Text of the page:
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FTC Says AT&T ‘Throttles’ Big Data Users

SAN FRANCISCO (CN) - AT&T deceives its smartphone customers by promising unlimited data plans and then "throttling" network speeds for consumers using as little as two gigabytes of data a month, the Federal Trade Commission says in a complaint filed Tuesday in federal court.

The agency says AT&T Mobility deceives its customers by failing to adequately disclose to customers on unlimited data plans about the consequence of using what the company decides is too much data - in some cases, just two gigs in a billing cycle. The consequence, according to the FTC's 14-page complaint, involves a practice called throttling, where AT&T drastically reduces the customers' data speeds to the point that even web browsing and GPS navigation becomes impossible.

Although AT&T has not offered unlimited data plans for new customers since 2010, it has always offered to grandfather in existing customers' unlimited plans each time they upgrade to a new smartphone. The grandfathered customers continue to enjoy unlimited data for $30 a month, while new AT&T users have to pick one of the company's tiered plans.

But beginning in July 2011, AT&T began data throttling for users on its unlimited plans, according to the FTC. Initially, the company set the data usage threshold at 2 gigabytes in dense markets like New York and San Francisco - capping the data speed at just 128 kilobytes per second in those cities.

The company adjusted its throttle in March 2012, setting a uniform nationwide data usage threshold at three gigs per billing cycle for customers using the 3G and HSPA+ networks and five gigs for those on its premium LTE network. Big data users on AT&T's 3G and HSPA+ networks have their data speeds dialed back to 256 kps, while customers on the LTE network are throttled to 512 kps speeds, the complaint states.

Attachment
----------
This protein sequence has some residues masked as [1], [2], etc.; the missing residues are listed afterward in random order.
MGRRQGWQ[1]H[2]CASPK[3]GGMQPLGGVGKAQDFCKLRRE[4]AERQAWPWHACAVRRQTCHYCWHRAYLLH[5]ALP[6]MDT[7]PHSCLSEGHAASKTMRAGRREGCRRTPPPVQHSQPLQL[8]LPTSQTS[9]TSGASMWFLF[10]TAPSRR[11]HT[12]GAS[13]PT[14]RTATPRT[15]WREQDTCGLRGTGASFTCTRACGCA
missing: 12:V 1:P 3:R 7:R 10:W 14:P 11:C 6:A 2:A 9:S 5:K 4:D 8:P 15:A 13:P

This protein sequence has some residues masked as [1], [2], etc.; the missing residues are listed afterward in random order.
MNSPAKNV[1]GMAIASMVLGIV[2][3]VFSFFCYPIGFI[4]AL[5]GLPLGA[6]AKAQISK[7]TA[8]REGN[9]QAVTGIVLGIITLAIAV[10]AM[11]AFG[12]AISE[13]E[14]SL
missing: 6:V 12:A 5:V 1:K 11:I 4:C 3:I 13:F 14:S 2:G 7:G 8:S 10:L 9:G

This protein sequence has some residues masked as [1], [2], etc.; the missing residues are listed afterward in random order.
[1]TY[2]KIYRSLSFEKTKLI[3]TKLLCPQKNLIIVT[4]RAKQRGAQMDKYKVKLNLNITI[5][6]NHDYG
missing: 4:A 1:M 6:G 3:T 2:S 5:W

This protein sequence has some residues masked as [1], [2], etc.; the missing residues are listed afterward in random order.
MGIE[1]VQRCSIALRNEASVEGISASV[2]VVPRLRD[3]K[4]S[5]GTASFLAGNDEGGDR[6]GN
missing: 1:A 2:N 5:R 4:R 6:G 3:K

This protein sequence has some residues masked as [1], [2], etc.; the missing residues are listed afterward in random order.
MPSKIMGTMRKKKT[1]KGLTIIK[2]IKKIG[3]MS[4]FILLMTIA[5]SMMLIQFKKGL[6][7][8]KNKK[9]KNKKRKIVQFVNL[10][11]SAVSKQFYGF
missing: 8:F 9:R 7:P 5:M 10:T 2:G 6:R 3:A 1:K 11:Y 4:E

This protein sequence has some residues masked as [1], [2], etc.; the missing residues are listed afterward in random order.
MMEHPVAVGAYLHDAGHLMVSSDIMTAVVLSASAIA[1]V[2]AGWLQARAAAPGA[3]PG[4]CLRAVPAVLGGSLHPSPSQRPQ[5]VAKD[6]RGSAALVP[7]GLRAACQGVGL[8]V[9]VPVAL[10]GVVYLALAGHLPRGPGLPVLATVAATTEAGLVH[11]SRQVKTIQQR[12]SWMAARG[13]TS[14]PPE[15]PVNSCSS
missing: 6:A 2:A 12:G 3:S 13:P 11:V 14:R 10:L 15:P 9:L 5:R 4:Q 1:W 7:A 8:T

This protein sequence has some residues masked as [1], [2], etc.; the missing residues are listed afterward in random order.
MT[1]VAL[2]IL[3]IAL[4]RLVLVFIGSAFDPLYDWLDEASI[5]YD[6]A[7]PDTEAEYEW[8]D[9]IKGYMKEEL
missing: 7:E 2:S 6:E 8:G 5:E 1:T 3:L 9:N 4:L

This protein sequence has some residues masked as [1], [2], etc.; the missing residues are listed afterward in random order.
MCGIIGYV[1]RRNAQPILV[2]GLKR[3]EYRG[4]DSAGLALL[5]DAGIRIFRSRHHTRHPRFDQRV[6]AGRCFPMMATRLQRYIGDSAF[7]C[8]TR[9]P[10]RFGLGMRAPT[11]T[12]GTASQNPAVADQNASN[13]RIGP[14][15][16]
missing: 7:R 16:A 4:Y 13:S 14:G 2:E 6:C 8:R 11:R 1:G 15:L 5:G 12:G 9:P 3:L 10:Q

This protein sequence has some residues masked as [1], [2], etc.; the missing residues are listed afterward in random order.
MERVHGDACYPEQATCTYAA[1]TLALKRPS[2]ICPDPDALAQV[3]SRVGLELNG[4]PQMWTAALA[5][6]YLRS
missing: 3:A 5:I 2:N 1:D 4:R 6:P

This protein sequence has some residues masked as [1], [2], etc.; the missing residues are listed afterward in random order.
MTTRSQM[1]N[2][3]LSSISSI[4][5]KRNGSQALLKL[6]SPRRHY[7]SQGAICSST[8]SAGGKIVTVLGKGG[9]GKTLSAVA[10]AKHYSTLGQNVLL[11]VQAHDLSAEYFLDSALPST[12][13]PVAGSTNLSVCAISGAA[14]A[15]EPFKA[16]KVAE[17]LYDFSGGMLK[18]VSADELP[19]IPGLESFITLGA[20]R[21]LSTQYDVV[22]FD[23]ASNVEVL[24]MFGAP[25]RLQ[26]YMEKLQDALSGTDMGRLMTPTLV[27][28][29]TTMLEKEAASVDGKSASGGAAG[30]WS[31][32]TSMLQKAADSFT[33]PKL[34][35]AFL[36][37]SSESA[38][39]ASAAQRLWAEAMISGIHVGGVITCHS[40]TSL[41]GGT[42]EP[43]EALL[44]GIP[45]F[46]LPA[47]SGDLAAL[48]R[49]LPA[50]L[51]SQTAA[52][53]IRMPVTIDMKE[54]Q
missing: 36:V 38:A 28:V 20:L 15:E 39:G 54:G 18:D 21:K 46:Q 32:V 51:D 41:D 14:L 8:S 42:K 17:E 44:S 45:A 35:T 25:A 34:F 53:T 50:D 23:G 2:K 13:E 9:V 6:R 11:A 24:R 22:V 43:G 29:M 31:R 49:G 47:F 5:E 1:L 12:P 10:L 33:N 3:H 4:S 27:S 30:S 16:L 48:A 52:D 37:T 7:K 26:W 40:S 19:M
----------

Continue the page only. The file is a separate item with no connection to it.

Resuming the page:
Typical speeds on AT&T's lower networks run between 700 kps and 1.7 megabytes per second, which HSPA+ and LTE users enjoy speeds of 2 to 6 mbps and 5 to 12 mbps, respectively.

The net effect is that big data users with AT&T experience speeds that are 60 to 95 percent slower than everybody else, making web browsing, video streaming and GPS navigation impractical if not completely inoperable, the FTC says.

Predictably, this led to complaints by users who were promised unlimited fast data. The FTC says AT&T's own documents show that the company has received thousands of complaints, some quoting the dictionary definition of "unlimited," while others called the throttling program a "bait and switch." And focus groups commissioned by AT&T "strongly objected to the idea of a throttling program and felt 'unlimited should mean unlimited,'" according to the agency.

AT&T has used its data throttle over 25 million times since 2011 on 3.5 million unique customers, the FTC's complaint states.

Instead of throttling, the FTC suggested that AT&T would be better served requiring all its customers to switch to tiered data plans when upgrading or renewing services.

The agency seeks a permanent ban on AT&T's throttling practice and some sort of award to customers for their injury, including rescission or reformation of contracts, restitution, refunds and disgorgement of the company's "ill-gotten monies," according to the complaint.

David Shonka, acting general counsel for the FTC, filed the complaint for the agency.

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